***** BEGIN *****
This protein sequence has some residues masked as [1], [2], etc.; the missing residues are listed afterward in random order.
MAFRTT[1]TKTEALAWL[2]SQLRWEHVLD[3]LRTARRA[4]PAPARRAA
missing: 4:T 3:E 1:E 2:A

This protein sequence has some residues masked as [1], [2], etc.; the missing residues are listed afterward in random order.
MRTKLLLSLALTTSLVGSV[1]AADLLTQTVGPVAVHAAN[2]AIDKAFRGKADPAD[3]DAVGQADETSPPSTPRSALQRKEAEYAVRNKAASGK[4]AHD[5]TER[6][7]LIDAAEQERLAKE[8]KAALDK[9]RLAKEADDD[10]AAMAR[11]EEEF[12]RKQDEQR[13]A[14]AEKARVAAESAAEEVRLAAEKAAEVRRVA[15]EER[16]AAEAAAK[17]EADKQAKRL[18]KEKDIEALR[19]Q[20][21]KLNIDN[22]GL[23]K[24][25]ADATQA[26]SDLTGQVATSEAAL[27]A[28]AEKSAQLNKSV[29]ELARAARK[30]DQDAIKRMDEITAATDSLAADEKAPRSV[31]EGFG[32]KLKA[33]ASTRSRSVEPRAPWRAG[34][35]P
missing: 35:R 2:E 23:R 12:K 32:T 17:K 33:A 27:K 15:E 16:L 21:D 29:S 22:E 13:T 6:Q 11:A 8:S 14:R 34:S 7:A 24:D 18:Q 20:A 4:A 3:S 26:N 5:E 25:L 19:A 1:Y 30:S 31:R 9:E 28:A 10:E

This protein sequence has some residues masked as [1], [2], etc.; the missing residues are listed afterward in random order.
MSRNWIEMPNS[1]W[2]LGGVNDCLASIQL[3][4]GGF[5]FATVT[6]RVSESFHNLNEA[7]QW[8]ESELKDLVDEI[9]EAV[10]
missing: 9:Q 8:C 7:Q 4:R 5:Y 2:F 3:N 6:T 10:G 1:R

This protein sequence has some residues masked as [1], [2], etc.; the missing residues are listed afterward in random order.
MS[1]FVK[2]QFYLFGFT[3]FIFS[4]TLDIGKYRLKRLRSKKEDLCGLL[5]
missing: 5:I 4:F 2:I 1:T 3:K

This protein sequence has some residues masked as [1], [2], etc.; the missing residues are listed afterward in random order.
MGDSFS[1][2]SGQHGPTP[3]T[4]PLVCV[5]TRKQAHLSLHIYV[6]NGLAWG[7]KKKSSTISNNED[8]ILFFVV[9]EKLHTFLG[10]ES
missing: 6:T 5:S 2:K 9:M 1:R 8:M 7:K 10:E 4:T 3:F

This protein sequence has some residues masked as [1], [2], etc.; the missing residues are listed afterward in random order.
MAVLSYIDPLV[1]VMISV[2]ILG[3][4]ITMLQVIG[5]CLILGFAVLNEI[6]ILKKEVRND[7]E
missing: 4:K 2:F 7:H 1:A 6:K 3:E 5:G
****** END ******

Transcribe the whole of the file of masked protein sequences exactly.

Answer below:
This protein sequence has some residues masked as [1], [2], etc.; the missing residues are listed afterward in random order.
MAFRTT[1]TKTEALAWL[2]SQLRWEHVLD[3]LRTARRA[4]PAPARRAA
missing: 4:T 3:E 1:E 2:A

This protein sequence has some residues masked as [1], [2], etc.; the missing residues are listed afterward in random order.
MRTKLLLSLALTTSLVGSV[1]AADLLTQTVGPVAVHAAN[2]AIDKAFRGKADPAD[3]DAVGQADETSPPSTPRSALQRKEAEYAVRNKAASGK[4]AHD[5]TER[6][7]LIDAAEQERLAKE[8]KAALDK[9]RLAKEADDD[10]AAMAR[11]EEEF[12]RKQDEQR[13]A[14]AEKARVAAESAAEEVRLAAEKAAEVRRVA[15]EER[16]AAEAAAK[17]EADKQAKRL[18]KEKDIEALR[19]Q[20][21]KLNIDN[22]GL[23]K[24][25]ADATQA[26]SDLTGQVATSEAAL[27]A[28]AEKSAQLNKSV[29]ELARAARK[30]DQDAIKRMDEITAATDSLAADEKAPRSV[31]EGFG[32]KLKA[33]ASTRSRSVEPRAPWRAG[34][35]P
missing: 35:R 2:E 23:R 12:K 32:T 17:K 33:A 27:K 15:E 16:L 21:D 29:S 22:E 13:T 6:Q 11:A 8:S 14:R 34:S 7:A 24:D 18:Q 20:A 4:A 3:S 26:N 5:E 25:L 19:A 1:Y 30:S 31:R 9:E 28:A 10:E

This protein sequence has some residues masked as [1], [2], etc.; the missing residues are listed afterward in random order.
MSRNWIEMPNS[1]W[2]LGGVNDCLASIQL[3][4]GGF[5]FATVT[6]RVSESFHNLNEA[7]QW[8]ESELKDLVDEI[9]EAV[10]
missing: 9:Q 8:C 7:Q 4:R 5:Y 2:F 3:N 6:T 10:G 1:R

This protein sequence has some residues masked as [1], [2], etc.; the missing residues are listed afterward in random order.
MS[1]FVK[2]QFYLFGFT[3]FIFS[4]TLDIGKYRLKRLRSKKEDLCGLL[5]
missing: 5:I 4:F 2:I 1:T 3:K

This protein sequence has some residues masked as [1], [2], etc.; the missing residues are listed afterward in random order.
MGDSFS[1][2]SGQHGPTP[3]T[4]PLVCV[5]TRKQAHLSLHIYV[6]NGLAWG[7]KKKSSTISNNED[8]ILFFVV[9]EKLHTFLG[10]ES
missing: 6:T 5:S 2:K 9:M 1:R 8:M 7:K 10:E 4:T 3:F

This protein sequence has some residues masked as [1], [2], etc.; the missing residues are listed afterward in random order.
MAVLSYIDPLV[1]VMISV[2]ILG[3][4]ITMLQVIG[5]CLILGFAVLNEI[6]ILKKEVRND[7]E
missing: 4:K 2:F 7:H 1:A 6:K 3:E 5:G